- Stocks shake off trade concerns
- China’s trade surplus rises
- Pound falls on Trump’s comments
Global stocks rose Friday and were set to close out the week in positive territory, putting aside a midweek selloff driven by concerns over trade.
The Stoxx Europe 600 was up 0.3% in European morning trade, led by gains among technology and auto companies. Futures markets pointed to a 0.1% opening gain for the S&P 500, and major Asian stock indexes finished the week higher.
Oil-and-gas companies lagged behind in Europe as Brent crude oil futures fell 1.3% to $73.48 a barrel. The global benchmark has declined nearly 5% this week amid concerns over resurgent Libyan supply.
Stocks dipped midweek after the Trump administration said it would move forward with plans to impose a 10% tariff on $200 billion of Chinese goods—the latest move in an escalating trade conflict between the world’s two largest economies.
Stocks have tended to bounce back quickly following periods of heightened trade tensions over the past 18 months, according to strategists at J.P. Morgan Asset Management. In the five days following announcements on trade, the total return on the S&P 500 has averaged around 1 percentage point, according to the firm’s analysis—after recording a loss of 0.3% on the day of the announcement. Recoveries in other stock markets have been slower, they added.
Later Friday, investors are set to turn their attention to earnings, with
JPMorgan Chase and
all due to report results.
The absence of concrete earnings results has been “one of the reasons why there’s been such fixation on the trade discussion,” said Eric Freedman, chief investment officer at U.S. Bank Wealth Management.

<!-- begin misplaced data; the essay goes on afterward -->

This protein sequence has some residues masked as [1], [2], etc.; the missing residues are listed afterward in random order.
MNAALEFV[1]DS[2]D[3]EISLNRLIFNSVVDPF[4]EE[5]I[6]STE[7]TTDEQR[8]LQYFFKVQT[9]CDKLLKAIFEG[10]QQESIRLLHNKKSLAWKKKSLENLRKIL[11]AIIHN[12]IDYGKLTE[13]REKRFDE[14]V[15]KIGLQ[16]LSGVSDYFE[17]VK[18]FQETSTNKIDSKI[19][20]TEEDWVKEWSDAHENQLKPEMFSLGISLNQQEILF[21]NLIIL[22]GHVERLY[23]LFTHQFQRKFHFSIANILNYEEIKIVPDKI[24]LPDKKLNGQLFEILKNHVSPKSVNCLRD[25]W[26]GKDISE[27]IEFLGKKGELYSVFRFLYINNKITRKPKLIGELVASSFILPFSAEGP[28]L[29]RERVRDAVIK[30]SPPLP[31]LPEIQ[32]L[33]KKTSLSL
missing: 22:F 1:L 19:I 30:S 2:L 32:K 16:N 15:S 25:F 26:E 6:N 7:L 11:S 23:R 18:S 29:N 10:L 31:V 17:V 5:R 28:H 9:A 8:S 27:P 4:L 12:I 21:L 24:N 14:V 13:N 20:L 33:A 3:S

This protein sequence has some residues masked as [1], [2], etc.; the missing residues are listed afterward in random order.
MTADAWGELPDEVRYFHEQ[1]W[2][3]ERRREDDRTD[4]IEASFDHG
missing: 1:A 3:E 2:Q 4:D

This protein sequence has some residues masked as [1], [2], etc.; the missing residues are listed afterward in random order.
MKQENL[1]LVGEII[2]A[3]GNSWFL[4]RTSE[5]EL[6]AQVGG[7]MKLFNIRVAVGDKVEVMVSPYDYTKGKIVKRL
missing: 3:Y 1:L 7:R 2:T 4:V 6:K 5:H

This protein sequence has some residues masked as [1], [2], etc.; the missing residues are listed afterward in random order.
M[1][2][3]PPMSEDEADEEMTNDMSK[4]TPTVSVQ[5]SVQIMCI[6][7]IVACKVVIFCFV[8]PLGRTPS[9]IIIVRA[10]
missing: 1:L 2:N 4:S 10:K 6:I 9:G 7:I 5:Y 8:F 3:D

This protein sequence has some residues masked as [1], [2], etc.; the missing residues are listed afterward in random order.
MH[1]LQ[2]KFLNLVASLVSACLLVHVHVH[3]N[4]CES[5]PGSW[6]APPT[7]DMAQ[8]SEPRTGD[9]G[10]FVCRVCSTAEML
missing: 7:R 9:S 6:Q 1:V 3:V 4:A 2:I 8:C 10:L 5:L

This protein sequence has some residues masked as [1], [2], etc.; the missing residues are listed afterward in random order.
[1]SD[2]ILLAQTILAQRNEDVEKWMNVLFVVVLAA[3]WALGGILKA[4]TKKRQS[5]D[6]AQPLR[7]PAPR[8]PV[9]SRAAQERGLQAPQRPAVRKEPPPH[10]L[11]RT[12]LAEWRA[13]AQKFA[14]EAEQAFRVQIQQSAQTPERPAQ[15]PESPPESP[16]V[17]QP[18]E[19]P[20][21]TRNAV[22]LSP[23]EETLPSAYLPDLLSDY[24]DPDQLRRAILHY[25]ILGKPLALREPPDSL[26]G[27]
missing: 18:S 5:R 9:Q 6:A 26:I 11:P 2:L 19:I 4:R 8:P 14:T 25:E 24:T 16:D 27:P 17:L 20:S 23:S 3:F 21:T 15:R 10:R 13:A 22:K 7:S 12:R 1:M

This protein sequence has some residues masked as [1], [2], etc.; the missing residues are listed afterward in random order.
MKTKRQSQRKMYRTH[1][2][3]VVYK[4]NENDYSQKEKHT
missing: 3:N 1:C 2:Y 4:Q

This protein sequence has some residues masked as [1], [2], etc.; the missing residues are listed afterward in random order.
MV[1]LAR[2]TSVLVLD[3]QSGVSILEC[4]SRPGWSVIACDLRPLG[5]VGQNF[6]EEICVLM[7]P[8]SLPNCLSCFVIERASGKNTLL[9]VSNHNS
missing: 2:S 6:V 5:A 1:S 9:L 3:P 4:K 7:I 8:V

Mr. Freedman said he would be watching closely what chief executives have to say about the impact of trade tensions on their businesses when they report second-quarter earnings. Analysts largely expect that earnings will be positive.
With the U.S. “carrying a large share of global economic growth right now,” how chief executives react to the uncertainty—whether or not they chose to continue hiring and investing—will play a large role in growth, Mr. Freedman said.
In currency markets, the British pound fell 0.6% against the dollar to $1.3126 after President Donald Trump told a U.K. newspaper that British Prime Minister
plan for Brexit could “kill” the nation’s chances of striking a bilateral trade deal with the U.S.
The WSJ Dollar Index, which measures the currency against a basket of 16 others, continued to strengthen, rising 0.4%.
In Asia, Hong Kong’s Hang Seng was up 0.2% and Japan’s Nikkei Stock Average rose 1.9%. The yen has fallen to its lowest point in dollar terms since January, which tends to boost Japanese exporters. In China, the Shanghai Composite Index fell 0.2%.
Commodities felt the pressure of trade tensions. Soybean prices fell to their lowest point in nearly a decade, following a U.S. Department of Agriculture report forecasting that Chinese tariffs will cut into exports. Copper futures were down 0.6%.
China’s trade surplus rose to $41.61 in June, up from $24.92 billion a month earlier. June’s increase, spurred by weak imports, was above the $26 billion surplus expected by economists polled by The Wall Street Journal. The trade surplus with the U.S. stood at $133.76 billion in the first half of the year, according to calculations by the Journal based on the official data.
Elsewhere, Brent crude oil prices declined 1.1% to $73.95 a barrel.
In bond markets, the yield on the 10-year U.S. Treasury note dipped to 2.843% from 2.853% Thursday. Yields fall as prices rise.
—Grace Zhu contributed to this article.